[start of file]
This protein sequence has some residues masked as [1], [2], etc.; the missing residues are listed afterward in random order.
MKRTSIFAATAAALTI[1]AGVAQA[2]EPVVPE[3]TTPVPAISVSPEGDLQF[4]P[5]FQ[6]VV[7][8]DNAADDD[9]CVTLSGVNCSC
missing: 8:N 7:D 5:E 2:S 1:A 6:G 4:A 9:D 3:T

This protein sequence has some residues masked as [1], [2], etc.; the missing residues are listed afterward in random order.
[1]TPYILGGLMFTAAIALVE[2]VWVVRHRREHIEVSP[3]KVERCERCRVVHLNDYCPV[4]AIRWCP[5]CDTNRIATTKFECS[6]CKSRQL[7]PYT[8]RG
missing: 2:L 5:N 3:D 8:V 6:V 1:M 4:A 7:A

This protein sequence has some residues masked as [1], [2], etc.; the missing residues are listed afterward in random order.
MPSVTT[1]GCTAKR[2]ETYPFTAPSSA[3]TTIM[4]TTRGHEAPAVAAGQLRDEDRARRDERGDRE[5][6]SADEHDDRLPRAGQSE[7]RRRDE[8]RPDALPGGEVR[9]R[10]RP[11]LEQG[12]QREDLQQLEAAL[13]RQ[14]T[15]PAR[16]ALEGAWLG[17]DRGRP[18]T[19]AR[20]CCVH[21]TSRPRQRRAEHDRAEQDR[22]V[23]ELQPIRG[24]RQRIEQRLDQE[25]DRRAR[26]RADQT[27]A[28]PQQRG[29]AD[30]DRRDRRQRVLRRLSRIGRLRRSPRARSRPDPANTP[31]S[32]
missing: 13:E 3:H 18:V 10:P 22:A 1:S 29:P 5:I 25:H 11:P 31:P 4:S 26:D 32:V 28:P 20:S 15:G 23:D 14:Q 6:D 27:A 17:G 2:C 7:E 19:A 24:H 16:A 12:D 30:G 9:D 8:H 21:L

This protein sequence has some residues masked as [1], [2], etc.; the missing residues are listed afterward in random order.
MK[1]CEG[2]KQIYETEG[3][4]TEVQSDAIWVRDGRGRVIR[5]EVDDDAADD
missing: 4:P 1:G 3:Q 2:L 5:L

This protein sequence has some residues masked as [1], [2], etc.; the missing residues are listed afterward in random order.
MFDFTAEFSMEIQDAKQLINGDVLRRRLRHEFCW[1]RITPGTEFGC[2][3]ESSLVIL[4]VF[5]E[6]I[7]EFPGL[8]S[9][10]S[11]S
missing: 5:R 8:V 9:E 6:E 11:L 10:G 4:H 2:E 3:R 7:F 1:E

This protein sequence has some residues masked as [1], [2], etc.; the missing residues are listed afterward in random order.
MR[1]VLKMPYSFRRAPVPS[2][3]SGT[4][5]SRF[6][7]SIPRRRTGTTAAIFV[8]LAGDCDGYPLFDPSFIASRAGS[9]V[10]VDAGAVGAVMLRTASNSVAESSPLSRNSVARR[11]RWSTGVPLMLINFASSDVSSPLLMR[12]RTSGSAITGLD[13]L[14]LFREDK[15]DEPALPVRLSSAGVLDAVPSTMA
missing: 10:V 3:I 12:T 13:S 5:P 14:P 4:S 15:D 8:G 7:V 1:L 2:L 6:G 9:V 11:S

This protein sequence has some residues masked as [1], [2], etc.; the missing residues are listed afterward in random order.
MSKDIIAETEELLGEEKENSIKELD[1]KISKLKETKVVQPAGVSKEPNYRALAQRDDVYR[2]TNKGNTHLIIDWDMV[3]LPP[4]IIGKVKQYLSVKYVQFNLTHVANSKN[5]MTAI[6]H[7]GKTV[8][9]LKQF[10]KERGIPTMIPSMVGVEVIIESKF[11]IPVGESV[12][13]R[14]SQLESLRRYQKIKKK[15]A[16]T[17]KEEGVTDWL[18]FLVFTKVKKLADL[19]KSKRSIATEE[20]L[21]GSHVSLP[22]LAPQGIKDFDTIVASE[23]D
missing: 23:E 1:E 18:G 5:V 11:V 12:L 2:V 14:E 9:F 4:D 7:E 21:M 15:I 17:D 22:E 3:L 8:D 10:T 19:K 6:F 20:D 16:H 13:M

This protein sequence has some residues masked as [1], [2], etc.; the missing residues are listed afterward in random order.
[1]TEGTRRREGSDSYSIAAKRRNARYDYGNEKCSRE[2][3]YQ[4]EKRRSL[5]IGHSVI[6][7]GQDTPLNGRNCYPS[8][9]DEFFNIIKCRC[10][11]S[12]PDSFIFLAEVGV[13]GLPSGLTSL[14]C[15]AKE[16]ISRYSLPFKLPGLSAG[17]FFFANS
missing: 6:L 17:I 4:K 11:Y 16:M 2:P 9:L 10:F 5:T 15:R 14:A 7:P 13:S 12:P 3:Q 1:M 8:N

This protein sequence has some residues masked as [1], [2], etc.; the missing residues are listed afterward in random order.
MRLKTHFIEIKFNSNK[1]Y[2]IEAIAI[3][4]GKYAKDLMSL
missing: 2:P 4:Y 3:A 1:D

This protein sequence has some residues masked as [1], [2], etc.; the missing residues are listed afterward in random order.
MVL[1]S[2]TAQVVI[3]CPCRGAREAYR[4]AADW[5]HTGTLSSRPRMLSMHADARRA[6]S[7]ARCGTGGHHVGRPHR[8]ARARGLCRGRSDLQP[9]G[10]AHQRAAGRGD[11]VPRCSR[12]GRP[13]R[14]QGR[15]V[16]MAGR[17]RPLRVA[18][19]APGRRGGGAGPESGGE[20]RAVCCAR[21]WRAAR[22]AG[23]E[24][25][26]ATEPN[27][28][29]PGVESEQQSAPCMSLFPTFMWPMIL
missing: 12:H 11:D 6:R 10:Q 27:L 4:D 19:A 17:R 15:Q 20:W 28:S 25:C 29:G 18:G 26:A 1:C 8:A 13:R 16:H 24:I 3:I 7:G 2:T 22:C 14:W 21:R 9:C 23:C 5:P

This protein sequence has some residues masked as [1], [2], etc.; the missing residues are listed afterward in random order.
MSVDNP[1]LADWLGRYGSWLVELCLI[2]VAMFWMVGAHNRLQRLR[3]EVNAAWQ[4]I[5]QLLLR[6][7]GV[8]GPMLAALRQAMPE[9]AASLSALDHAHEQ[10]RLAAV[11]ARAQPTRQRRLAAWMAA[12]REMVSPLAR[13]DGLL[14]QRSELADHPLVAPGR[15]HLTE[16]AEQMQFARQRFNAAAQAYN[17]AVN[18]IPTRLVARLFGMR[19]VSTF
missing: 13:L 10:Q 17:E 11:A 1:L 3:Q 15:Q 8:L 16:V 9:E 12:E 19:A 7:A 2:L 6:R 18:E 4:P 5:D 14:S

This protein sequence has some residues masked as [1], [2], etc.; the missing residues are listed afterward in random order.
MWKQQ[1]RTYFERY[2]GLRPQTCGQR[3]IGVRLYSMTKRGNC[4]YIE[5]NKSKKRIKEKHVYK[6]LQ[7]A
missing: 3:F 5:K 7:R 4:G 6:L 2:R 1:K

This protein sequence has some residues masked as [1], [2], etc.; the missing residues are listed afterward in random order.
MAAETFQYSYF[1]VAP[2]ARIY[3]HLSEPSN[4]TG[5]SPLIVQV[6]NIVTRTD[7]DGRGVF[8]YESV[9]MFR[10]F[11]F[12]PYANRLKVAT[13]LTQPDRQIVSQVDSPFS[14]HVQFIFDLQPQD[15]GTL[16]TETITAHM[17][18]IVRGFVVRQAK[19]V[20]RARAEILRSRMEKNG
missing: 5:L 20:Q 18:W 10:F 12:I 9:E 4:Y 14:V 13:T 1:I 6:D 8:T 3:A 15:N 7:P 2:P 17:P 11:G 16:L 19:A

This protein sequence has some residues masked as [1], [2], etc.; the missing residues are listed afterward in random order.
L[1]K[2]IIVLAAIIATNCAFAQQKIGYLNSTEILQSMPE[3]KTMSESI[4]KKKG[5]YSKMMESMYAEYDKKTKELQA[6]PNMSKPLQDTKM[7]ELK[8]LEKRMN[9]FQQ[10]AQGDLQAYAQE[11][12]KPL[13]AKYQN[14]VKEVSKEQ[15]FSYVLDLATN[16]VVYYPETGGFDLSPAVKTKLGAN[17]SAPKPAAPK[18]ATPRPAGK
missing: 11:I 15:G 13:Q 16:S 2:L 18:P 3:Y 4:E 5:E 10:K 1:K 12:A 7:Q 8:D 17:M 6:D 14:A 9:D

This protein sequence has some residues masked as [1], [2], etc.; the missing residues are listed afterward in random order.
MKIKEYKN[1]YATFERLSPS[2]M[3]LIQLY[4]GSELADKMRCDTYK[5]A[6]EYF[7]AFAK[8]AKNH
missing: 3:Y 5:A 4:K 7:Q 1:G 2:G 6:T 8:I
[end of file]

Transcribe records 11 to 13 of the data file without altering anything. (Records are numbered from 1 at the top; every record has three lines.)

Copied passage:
This protein sequence has some residues masked as [1], [2], etc.; the missing residues are listed afterward in random order.
MSVDNP[1]LADWLGRYGSWLVELCLI[2]VAMFWMVGAHNRLQRLR[3]EVNAAWQ[4]I[5]QLLLR[6][7]GV[8]GPMLAALRQAMPE[9]AASLSALDHAHEQ[10]RLAAV[11]ARAQPTRQRRLAAWMAA[12]REMVSPLAR[13]DGLL[14]QRSELADHPLVAPGR[15]HLTE[16]AEQMQFARQRFNAAAQAYN[17]AVN[18]IPTRLVARLFGMR[19]VSTF
missing: 13:L 10:Q 17:E 11:A 1:L 3:Q 15:Q 8:L 16:V 9:E 12:E 19:A 7:A 2:L 6:R 18:E 4:P 5:D 14:S

This protein sequence has some residues masked as [1], [2], etc.; the missing residues are listed afterward in random order.
MWKQQ[1]RTYFERY[2]GLRPQTCGQR[3]IGVRLYSMTKRGNC[4]YIE[5]NKSKKRIKEKHVYK[6]LQ[7]A
missing: 3:F 5:K 7:R 4:G 6:L 2:R 1:K

This protein sequence has some residues masked as [1], [2], etc.; the missing residues are listed afterward in random order.
MAAETFQYSYF[1]VAP[2]ARIY[3]HLSEPSN[4]TG[5]SPLIVQV[6]NIVTRTD[7]DGRGVF[8]YESV[9]MFR[10]F[11]F[12]PYANRLKVAT[13]LTQPDRQIVSQVDSPFS[14]HVQFIFDLQPQD[15]GTL[16]TETITAHM[17][18]IVRGFVVRQAK[19]V[20]RARAEILRSRMEKNG
missing: 5:L 20:Q 18:W 10:F 12:I 9:E 4:Y 14:V 13:T 1:I 6:D 8:T 3:A 15:N 7:P 2:P 17:P 11:G 16:L 19:A